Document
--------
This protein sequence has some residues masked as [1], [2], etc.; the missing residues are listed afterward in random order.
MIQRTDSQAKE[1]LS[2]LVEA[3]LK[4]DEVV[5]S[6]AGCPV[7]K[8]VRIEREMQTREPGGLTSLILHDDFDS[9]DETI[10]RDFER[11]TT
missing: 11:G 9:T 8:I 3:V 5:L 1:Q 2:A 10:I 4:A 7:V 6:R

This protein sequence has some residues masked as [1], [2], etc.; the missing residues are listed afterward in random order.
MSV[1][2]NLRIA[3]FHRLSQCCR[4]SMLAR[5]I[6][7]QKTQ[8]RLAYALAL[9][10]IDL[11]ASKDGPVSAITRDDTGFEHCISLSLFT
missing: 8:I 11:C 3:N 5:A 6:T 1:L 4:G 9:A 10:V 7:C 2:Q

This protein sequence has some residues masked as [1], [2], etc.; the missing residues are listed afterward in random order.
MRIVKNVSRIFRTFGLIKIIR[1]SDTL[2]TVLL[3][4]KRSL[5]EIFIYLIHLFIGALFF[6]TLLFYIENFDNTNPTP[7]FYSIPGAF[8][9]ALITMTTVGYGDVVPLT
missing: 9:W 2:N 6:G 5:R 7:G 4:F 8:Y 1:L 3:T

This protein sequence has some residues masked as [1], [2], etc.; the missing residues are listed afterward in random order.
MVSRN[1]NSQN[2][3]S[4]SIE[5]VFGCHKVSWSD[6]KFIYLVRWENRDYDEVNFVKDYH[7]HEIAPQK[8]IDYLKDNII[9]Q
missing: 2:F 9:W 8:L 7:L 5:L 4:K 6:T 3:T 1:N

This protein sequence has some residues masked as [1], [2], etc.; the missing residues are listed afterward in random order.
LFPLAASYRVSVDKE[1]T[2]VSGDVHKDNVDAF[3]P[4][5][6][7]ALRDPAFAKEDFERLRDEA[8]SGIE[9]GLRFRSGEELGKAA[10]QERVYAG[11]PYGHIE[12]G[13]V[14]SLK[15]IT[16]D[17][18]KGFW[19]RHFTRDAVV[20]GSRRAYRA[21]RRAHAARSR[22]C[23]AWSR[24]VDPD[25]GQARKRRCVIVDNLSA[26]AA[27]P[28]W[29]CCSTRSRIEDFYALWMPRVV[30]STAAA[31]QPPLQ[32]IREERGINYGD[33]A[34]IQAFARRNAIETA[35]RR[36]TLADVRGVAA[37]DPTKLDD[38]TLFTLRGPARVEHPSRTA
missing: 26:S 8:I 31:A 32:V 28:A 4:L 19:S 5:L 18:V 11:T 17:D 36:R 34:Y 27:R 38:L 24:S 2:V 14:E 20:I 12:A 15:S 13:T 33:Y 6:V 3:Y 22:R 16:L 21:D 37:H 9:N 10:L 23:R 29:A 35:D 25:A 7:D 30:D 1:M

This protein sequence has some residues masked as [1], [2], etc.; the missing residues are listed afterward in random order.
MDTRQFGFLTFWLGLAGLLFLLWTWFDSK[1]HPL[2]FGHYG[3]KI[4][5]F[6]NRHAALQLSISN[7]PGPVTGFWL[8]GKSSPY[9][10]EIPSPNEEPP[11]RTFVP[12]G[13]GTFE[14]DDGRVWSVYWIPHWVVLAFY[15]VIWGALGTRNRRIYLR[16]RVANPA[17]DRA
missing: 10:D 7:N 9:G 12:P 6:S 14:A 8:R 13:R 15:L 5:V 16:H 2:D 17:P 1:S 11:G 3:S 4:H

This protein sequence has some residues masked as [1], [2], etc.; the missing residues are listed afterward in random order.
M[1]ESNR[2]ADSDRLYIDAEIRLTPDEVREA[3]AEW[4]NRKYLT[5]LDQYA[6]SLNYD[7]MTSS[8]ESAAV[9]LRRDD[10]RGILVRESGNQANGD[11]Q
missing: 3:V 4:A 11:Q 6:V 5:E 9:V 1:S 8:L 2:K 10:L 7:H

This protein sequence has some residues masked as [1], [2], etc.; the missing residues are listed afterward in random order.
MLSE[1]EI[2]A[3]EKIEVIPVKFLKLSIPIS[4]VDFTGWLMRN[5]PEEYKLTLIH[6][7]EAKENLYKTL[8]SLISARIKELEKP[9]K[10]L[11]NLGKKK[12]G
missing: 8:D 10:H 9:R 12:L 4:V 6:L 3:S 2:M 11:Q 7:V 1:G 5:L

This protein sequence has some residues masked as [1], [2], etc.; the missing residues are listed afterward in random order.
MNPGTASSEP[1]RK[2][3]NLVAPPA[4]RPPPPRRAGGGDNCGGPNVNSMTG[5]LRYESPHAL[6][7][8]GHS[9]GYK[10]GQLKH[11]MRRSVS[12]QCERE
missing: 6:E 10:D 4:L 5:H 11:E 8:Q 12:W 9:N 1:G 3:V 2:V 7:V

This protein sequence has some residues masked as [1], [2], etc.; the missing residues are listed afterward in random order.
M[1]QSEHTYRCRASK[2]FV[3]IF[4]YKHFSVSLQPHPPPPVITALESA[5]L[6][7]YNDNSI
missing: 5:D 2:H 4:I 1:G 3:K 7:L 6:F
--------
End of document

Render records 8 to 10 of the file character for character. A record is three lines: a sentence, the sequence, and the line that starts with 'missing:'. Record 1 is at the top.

This protein sequence has some residues masked as [1], [2], etc.; the missing residues are listed afterward in random order.
MLSE[1]EI[2]A[3]EKIEVIPVKFLKLSIPIS[4]VDFTGWLMRN[5]PEEYKLTLIH[6][7]EAKENLYKTL[8]SLISARIKELEKP[9]K[10]L[11]NLGKKK[12]G
missing: 8:D 10:H 9:R 12:L 4:V 6:L 3:S 2:M 11:Q 7:V 1:G 5:L

This protein sequence has some residues masked as [1], [2], etc.; the missing residues are listed afterward in random order.
MNPGTASSEP[1]RK[2][3]NLVAPPA[4]RPPPPRRAGGGDNCGGPNVNSMTG[5]LRYESPHAL[6][7][8]GHS[9]GYK[10]GQLKH[11]MRRSVS[12]QCERE
missing: 6:E 10:D 4:L 5:H 11:E 8:Q 12:W 9:N 1:G 3:V 2:V 7:V

This protein sequence has some residues masked as [1], [2], etc.; the missing residues are listed afterward in random order.
M[1]QSEHTYRCRASK[2]FV[3]IF[4]YKHFSVSLQPHPPPPVITALESA[5]L[6][7]YNDNSI
missing: 5:D 2:H 4:I 1:G 3:K 7:L 6:F